Surgeon delivers life-saving equipment

27 April 2015

A surgeon who works at Barnet Hospital has been delivering life-saving surgical equipment and training to doctors in Rwanda.

Ed Fitzgerald has spent 10 days in Rwanda delivering pulse oximeters and teaching local medical staff how to use them. The work has been carried out with the charity Lifebox Foundation which aims to improve healthcare across the globe.

A pulse oximeter measures oxygen levels in the blood and allows immediate detection when a patient under anaesthetic is not breathing properly. It is a small machine that clips onto the finger, with an alarm that sounds as soon as oxygen drops to an unsafe level. This seemingly-simple non-invasive device helps to avoid catastrophic loss of oxygen during surgery.

Pulse oximeters are vital pieces of surgical safety equipment, used in all operating theatres in the UK; but in Rwanda and other countries in sub-Saharan Africa, fewer than 30% of hospitals have access to one.

As a result, anaesthesia becomes desperately unsafe. In the UK a patient has a one in 100,000 chance of dying as a direct result of being under anaesthetic, but in developing countries like Rwanda the figure can be as high as one in 150.

Lifebox distributes pulse oximeters, which cost £160 each, to hospitals in more than 90 countries where essential surgery takes place without essential monitoring.  Each machine comes with an education programme that teaches local staff about anaesthesia and safer surgery checks.

Ed said: “These machines will safeguard countless lives in Rwanda. The pulse oximeters are standard pieces of kit in the UK and in other western countries but in many parts of Africa they don’t have the money to buy them, and lack training to ensure they can be used properly.”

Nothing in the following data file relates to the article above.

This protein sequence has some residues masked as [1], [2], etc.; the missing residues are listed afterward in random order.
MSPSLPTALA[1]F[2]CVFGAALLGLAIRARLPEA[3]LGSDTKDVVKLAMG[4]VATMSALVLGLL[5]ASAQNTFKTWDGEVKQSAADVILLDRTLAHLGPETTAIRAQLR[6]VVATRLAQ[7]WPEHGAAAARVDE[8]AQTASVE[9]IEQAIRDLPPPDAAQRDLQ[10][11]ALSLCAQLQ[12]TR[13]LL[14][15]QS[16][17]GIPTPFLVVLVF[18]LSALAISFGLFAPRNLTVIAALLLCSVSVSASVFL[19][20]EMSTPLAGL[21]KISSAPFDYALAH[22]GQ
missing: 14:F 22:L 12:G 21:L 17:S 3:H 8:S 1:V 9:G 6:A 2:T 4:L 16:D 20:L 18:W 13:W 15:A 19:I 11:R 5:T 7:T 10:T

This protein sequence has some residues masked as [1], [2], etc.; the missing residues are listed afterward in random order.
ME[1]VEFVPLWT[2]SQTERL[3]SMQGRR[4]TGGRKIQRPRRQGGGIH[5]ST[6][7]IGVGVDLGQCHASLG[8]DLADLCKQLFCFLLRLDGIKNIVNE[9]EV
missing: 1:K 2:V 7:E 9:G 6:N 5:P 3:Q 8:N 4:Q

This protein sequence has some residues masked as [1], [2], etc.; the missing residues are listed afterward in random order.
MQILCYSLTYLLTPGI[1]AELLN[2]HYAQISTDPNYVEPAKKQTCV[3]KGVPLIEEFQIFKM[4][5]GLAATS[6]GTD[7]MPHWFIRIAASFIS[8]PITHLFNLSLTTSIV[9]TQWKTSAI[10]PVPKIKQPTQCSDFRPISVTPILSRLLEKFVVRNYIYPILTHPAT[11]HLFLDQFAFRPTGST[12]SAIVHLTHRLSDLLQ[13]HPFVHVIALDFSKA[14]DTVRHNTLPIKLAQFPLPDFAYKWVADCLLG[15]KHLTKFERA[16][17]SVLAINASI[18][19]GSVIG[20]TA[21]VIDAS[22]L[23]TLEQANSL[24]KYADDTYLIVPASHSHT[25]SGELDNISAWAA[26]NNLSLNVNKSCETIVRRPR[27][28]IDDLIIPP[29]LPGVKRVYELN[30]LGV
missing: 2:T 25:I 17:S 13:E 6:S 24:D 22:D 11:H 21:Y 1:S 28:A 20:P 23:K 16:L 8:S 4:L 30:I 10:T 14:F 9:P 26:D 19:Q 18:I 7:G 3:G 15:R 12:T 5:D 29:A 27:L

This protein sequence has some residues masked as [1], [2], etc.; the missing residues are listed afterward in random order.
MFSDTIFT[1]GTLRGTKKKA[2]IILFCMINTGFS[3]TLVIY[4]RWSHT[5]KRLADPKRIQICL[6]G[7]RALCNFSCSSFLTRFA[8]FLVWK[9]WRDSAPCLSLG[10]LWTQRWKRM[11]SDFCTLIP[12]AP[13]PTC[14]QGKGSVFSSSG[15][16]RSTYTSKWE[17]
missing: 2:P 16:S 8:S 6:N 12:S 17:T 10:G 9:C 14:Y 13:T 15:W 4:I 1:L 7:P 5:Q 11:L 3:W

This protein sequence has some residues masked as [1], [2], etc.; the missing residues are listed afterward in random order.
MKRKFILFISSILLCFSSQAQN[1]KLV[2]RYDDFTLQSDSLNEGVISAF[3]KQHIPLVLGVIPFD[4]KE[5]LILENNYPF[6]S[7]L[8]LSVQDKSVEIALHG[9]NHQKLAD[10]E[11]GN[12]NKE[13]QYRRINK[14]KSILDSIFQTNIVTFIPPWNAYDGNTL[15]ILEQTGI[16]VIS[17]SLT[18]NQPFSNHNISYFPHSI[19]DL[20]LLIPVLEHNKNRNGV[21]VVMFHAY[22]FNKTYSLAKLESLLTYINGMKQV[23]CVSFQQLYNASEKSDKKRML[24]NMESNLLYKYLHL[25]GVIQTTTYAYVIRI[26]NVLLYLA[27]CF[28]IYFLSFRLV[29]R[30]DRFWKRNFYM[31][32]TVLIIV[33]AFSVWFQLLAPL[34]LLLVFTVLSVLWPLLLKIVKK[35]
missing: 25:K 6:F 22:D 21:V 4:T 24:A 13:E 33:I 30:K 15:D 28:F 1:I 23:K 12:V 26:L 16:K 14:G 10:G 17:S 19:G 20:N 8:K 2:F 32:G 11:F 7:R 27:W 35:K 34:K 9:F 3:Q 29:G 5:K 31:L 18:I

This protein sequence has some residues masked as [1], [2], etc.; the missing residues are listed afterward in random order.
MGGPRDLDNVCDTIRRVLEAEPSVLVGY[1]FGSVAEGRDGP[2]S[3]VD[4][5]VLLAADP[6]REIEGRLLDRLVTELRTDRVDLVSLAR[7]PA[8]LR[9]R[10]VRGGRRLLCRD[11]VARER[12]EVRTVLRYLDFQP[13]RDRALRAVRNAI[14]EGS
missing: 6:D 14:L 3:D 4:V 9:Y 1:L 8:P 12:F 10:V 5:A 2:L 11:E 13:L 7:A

“It was hugely rewarding to travel to Rwanda and meet the doctors and surgical staff who are doing a wonderful job with limited resources. I hope the pulse oximeters will make a massive difference and improve the care that they can give to patients.”

Ed became involved with Lifebox in 2013. He said: “I wanted to help because the role of surgery in global health has been largely neglected. Working out how to deliver this safely in countries that have little capacity for healthcare will be one of the biggest challenges faced by global health in the years ahead. Lifebox is tackling this in practical and innovative ways. It’s a pleasure to work with them and I’ve learnt a lot.”

Lifebox was founded by the World Federation of Societies of Anaesthesiologists, the Association of Anaesthetists of Great Britain and Ireland, the Harvard School of Public Health and the Brigham and Women’s Hospital. The charity is chaired by Harvard University Professor Atul Gawande, and works to make surgery safer in low and middle income countries by providing equipment, education and training.


Notes to editors

Media contacts: or call 020 7472 6665

Top image: Ed Fitzgerald. 

About the Royal Free London NHS Foundation Trust

The Royal Free began as a pioneering organisation and continues to play a leading role in the care of patients. Our mission is to provide world class expertise and local care. In the 21st century, the Royal Free London continues to lead improvements in healthcare. 

The Royal Free London attracts patients from across the country and beyond to its specialist services in liver, kidney and bone marrow transplantation, haemophilia, renal, HIV, infectious diseases, plastic surgery, immunology, vascular surgery, cardiology, amyloidosis and scleroderma and we are a member of the academic health science partnership UCLPartners.

In July 2014 Barnet Hospital and Chase Farm Hospital became part of the Royal Free London. Read: A bigger trust, a better future.